The Elder Affairs Committee has been looking at a location on Sanborn Road as the site for affordable senior housing. And the Dog Park Committee would also like to use that site for a dog park.
Joe Green, Town Council liaison to both the Elder Affairs Committee and the Dog Park Committee, came up with a compromise last week.
“The soil testing on the site came back and there is bad soil,” Green said, referring to contamination from previous use. Previous testing on the contaminated soil resulted in a clean-up, but problems continue.
According to Londonderry Comprehensive Planner John Vogl, the site, located at 30 Sanborn Road, consists of 13.6 acres and had earlier been used as a junkyard.
“It was a junkyard from 1956 until the late ‘80s,” Vogl said after the meeting. “There was buried waste at the site, which included a 2,000 gallon underground tank, disposed drums, stained soils and tires.”
“A lot of times after the soil has been cleaned up they have to see if there is any residual contamination that percolated and there was,” Green said at the Tuesday, June 17 Elder Affairs Committee meeting. “We going to try to find out how much it’s going to cost to clean it up. And this (property) might be in a 100-year flood plain.”
Chairman Al Baldasaro said certain sections of the property are definitely in a 100-year flood plain. “There is a couple of acres in there but not the whole parcel,” Baldasaro said.
“The thought was that you guys needed 12 acres and there’s only eight right now – you’re a couple shy,” Green said.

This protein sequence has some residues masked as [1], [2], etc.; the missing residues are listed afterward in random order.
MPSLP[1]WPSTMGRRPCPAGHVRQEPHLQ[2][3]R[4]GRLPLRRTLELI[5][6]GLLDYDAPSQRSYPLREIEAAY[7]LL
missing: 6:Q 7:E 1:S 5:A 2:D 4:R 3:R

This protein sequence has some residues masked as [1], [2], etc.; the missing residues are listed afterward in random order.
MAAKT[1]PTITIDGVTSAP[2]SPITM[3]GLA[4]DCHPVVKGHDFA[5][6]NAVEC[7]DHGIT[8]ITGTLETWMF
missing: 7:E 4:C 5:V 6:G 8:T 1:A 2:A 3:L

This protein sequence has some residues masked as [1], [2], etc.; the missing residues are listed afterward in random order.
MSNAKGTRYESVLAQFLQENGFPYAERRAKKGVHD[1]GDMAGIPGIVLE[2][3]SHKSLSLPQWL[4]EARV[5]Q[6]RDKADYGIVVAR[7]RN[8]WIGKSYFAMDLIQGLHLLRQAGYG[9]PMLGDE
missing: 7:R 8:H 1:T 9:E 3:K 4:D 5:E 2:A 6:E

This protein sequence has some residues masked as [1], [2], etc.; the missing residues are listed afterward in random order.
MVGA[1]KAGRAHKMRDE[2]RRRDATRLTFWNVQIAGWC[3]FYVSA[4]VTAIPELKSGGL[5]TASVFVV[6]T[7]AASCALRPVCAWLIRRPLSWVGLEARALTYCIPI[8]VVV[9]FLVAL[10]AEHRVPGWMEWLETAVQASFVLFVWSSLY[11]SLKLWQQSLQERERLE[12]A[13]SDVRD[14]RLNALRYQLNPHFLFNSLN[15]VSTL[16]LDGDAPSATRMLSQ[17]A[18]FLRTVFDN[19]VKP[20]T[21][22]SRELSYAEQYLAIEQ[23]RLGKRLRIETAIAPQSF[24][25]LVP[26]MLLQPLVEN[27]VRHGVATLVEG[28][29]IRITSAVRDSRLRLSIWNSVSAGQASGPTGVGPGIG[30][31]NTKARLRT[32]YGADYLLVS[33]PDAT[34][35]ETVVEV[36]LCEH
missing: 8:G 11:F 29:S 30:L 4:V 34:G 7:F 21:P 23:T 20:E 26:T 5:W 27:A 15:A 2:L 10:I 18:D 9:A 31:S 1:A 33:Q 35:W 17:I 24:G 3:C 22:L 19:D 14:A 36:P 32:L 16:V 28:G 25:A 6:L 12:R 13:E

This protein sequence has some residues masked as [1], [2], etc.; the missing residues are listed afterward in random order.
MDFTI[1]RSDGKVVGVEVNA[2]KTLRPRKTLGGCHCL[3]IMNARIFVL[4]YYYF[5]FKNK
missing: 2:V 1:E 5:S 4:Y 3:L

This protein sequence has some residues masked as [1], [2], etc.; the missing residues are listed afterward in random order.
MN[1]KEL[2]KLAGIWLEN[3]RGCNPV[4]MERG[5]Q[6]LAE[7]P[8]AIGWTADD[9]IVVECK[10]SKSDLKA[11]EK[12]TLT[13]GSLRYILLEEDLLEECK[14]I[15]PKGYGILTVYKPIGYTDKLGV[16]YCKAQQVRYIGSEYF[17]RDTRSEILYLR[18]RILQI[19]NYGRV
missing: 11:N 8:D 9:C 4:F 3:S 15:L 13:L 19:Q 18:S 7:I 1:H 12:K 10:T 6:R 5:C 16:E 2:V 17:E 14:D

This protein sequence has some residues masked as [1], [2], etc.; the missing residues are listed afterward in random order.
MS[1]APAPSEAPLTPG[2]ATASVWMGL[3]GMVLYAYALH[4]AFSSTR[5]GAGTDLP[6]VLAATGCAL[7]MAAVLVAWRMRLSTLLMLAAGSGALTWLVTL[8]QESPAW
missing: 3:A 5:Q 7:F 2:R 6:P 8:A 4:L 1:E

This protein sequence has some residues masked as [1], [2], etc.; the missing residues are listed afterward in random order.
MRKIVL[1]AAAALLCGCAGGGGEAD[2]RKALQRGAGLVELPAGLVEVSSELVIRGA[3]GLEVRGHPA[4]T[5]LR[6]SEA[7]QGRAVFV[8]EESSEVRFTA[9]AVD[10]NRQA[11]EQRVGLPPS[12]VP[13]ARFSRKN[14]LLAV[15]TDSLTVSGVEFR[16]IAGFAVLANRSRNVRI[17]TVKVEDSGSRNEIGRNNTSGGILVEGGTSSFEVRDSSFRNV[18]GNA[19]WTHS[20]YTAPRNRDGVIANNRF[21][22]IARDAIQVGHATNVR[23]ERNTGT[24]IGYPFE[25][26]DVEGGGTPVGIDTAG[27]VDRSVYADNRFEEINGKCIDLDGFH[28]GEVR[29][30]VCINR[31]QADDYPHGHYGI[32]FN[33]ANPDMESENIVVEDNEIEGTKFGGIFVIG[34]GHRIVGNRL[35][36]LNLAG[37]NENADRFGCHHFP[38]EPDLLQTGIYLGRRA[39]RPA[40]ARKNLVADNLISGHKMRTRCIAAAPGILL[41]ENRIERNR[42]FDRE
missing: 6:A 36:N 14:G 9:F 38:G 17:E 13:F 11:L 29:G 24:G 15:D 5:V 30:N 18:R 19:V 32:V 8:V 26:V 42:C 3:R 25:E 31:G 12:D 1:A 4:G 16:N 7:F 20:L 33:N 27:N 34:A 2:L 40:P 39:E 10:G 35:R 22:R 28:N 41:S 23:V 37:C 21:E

Elder Affairs Vice Chairman Susan Haussler said the hope was to get a variance for the housing project.
“There’s no sense continuing to have this on the agenda – we need to either try to find something else or clean up a different area because we’re just wasting time waiting for this property when this isn’t an area we should be even looking at,” Green said.
“A couple of hundred yards down the road is water and sewer,” Baldasaro said. “That’s why when this came up there wasn’t an issue if there was any contamination because we weren’t going to use wells or any type of septic over there.”
Baldasaro said the plan was to use HUD (Housing and Urban Development) 202 money, but there was none available.
Haussler said they were told they could build on the portion of the site not in the flood plain.
“What if we added the dog park there too,” Green said. “A lot of elderly have pets. It would be a win-win situation.” And a dog park, he noted, could be built in a 100-year flood plain.
“You can’t put a building on it, it but you could build a dog park,” he said.
Green’s suggestion was to put the senior housing in the buildable area and the dog park in the area deemed unbuildable. “I’m thinking that it would be good because there’s parking there already,” Green said.
“If it wouldn’t take away from the building site or parking, I think it’s a no brainer,” Baldasaro responded.
Baldasaro said they could look into trails that could lead into the dog park.
Baldasaro made a motion to explore the possibility of the dual use; it passed unanimously.
Contacted after the meeting, Dog Park Committee Chairman Dottie Grover said the compromise idea is wonderful.
“I think it’s wonderful, very exciting,” she said. “Now that they’ve identified the flood plain and talked about reducing the number of units, they’re still going to have to go before the Zoning Board of Adjustment for a variance.
“It’s exciting, I hope it works out, but I’m trying to keep my feet on the ground here,” she added. “I think it’s wonderful that they were so supportive and willing to compromise. It really would be ideal because a lot of seniors have beloved pets and with it so close, it would be great, and the rail trail is right there. Seniors could also use it as a place to socialize. It really is a win-win situation.”